- Extreme poverty and underdevelopment and the need for their eradication remains a thorn in the flesh of the world, especially in developing countries. Though many African countries have impressive economic growth forecasts for the coming years, chronic poverty persists and recovery remains fragile, due to volatile international commodity prices, in particular the ever-increasing global food and fuel prices.
There is a greater need than ever before to put emphasis on poverty eradication strategies at local, national and regional levels complemented by the international cooperation. The realisation of this goal is paramount and can play a meaningful role in reducing the development gap between developed and underdeveloped states. As many African countries embark on economic recovery, they are presented with an opportunity to harness growth and reduce poverty through employment creation and social protection measures.
- On MDG 2, we observe that particular focus need to be paid to issues affecting marginalised communities and nations, including the empowerment of women, children and persons with disabilities. The general empowerment of these vulnerable groups by appropriate means can improve the wellbeing of all nations and can add to sustainable development and economic growth within nations.
- On MDG 4, 5 and 6, we observe that many countries are making progress, by reducing mortality and increasing coverage of effective health interventions at an accelerating pace. However, many countries are still off-track with regard to achieving MDGs 4 and 5 and are not increasing coverage of key health interventions quickly enough. In particular, countries in Sub-Saharan Africa are especially far behind, although a few have shown improvements. We need a dramatic acceleration of political commitment and financial investment in this regard.
- On MDG 7, we observe that more concerted efforts among the international community is needed, to bring a successful conclusion to the negotiations to the upcoming 17th Conference of the Parties of the United Nations Framework Convention on Climate Change (COP17), applying the mandate of the Bali Roadmap and in line with the principle of equity and common but differentiated responsibilities.
- On MDG 8, we observe that the interrelatedness and interdependence of all nations and peoples of the world should inspire our collective responsibility and efforts to deepen our determination to deliver on our commitments on the achievement of the MDGs.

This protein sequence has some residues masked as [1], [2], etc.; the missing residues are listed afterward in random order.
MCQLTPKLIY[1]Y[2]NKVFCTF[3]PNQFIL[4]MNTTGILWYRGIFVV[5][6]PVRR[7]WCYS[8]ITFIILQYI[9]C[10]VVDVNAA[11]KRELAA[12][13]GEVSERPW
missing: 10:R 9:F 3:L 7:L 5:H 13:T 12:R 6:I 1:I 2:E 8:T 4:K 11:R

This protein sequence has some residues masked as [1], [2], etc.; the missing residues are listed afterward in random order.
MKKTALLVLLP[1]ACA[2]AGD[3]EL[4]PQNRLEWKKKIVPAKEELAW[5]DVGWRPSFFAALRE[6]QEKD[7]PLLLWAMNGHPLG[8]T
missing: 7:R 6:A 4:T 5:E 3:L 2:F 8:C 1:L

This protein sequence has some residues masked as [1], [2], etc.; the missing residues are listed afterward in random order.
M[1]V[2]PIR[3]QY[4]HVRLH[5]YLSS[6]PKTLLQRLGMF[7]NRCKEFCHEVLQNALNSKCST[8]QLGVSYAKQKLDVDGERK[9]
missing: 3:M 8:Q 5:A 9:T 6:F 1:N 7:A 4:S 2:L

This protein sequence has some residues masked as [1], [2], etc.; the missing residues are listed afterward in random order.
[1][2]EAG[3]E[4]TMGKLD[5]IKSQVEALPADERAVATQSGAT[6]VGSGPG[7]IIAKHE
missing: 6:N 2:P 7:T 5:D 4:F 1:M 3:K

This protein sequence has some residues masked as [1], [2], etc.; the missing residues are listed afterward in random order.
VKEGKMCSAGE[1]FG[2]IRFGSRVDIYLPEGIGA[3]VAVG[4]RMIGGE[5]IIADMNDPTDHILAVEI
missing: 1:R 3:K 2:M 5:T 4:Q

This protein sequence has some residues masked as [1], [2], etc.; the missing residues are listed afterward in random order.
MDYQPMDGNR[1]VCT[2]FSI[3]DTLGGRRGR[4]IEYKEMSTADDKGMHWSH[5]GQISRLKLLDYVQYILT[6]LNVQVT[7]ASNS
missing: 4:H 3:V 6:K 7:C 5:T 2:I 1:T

As we prepare to host the next UNFCCC or COP17/CMP7 conference on Climate Change in South Africa towards the end of November, we wish to make a call for Member-States here present to support us, in our capacity as President of COP17/CMP7. We are humbled by observations made at this Meeting on the linkages between MDGs and Climate Change, especially as they relate to food and energy security. We appeal to all to ensure that Durban delivers on taking forward international dialogue on Climate Change.
With your permission Chairperson, please allow me to make some concluding observations with regard to our collective desire and ambition to making our Millennium Development Goals a reality.
- First, I think we are making positive progress in accelerating and consolidating our achievements on the MDGs;
- Second, there is no argument about the fact that more still needs to be done, especially among most developing and least developed countries in achieving the stated MDGs;
- Third, we need to collectively identify and unblock the various bottlenecks where we are not doing well, to promote equality;
- Fourth, we need to work with the various UN agencies and find innovative ways of mobilizing resources;
- Fifth, we need to strengthen partnerships, in the knowledge that no single actor (be it a state or non-state actor or international organization) can single-handedly bring about the necessary change;
- Sixth, as governments, we really need to invest and demonstrate our political will in making sure the MDGs are achieved.
Let me remind everyone here present that the road to 2015 and beyond will not be an easy one, but through sheer determination, joint partnerships and collective responsibility, our goals are not insurmountable. Despite the multiple and interrelated crises which have put enormous burdens on countries, particularly the developing South, we can overcome. We should not allow these crises to dampen our determination to deliver on our commitments.
Our people across the world are watching to see whether we will be able to galvanize international action to achieve the MDGs by the target date. I am certain that I express our common sense of commitment when I say that our actions out of this gathering demonstrate our political will and determination to fulfill the promise we made ten years ago. We come out of this meeting united and re-energized, to re-double our efforts towards the 2015 deadline.
I thank you!